At least once in our lifetime, we would run into a flat tire situation and be stumped on what to do next. I have been there before and honestly, the first thought that came to my mind was to call for help (despite having all the tools I need to fix it myself). With little faith, I tried to get down and dirty to fix my wagon, which later I realized is a piece of cake. Here are a few simple steps that you could use if you ever run a flat tire.

1. Calm Down

The mother of tackling any problems is to stay calm. It is a difficult process, especially when your surroundings are not so very calm but trying so will help you analyse the situation better. So, take a deep breath and absorb the circumstances.

2. Safe flat ground

When I realized I had run a flat tire, I was on a steep road with not much room to move around. As I got to a much smoother ground, I moved my vehicle to the side and got down to analyse the damage.

3. Hazard triangle

Immediately after getting out of my car, my first move was to bring out the hazard triangle (every car has one guys) and place it about 2-3 meter from my car. This warns oncoming vehicles that there’s a breakdown and to change lane pre-head.

4. Getting Down and Dirty

Here comes the dreaded part (at least, it is for some). Underneath our car booth, there’s set of tools that you’ll need to fix a flat tire including a spare tire. Some sets come with a guide on how to fix it too. But if yours doesn’t come with that, here’s the complete guide on how to change a flat tire:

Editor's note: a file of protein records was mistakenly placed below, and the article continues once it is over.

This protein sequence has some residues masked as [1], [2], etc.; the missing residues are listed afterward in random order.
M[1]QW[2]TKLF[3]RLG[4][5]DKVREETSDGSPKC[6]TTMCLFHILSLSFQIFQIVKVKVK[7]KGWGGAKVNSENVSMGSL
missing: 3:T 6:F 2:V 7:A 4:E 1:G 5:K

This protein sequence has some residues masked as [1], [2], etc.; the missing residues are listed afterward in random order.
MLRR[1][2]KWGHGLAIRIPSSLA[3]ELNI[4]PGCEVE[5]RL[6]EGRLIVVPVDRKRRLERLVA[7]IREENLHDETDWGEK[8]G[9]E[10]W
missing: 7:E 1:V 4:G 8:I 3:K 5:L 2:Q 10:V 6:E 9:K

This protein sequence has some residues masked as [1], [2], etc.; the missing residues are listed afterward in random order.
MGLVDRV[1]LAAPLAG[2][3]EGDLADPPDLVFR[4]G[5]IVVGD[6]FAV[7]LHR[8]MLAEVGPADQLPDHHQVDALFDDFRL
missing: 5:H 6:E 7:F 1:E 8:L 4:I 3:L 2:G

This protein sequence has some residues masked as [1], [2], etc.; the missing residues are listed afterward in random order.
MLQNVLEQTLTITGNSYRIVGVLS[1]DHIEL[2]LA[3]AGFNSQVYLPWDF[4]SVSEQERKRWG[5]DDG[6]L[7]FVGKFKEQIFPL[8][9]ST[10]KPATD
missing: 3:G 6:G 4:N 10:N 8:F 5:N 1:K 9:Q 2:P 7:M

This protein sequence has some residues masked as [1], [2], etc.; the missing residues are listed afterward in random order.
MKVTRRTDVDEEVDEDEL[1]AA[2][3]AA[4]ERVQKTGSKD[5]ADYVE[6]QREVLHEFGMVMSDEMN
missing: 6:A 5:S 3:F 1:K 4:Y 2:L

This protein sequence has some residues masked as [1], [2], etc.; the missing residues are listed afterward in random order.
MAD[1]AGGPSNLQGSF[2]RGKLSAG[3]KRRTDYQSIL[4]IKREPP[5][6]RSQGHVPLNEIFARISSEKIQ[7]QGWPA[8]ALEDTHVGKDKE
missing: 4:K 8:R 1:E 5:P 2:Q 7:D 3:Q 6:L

•  Loosen the nut: it is easier to unscrew the nuts using the provided wench while it is firmly on the ground. Once it’s jacked up, it turns too much and makes the process tiresome.
  • Jack your car up: our car has a small jack that lifts the tire off the ground (probably 10cm from the ground). Once it’s off the ground, don’t place yourself anywhere underneath it.
  • Take off the nuts and pull the tire towards you and place it on the ground. Set the temporary tire in place and screw the nuts as tightly as you can with your hands first.
  • Jack it down and use the wench provided to screw them tight.
  • Temporary tires are well, TEMPORARY. So as soon as your car is good to go, bring it to the closest workshop and replace it.

The overall process took me about half an hour precisely.

Tips: Equip your car with gloves, torch-light with batteries, a raincoat and a solid wooden plank (slightly wider than your tire) for when you run into a rainy or muddy situation. If it is possible, practice these techniques in a garage or at a safe parking space at your home.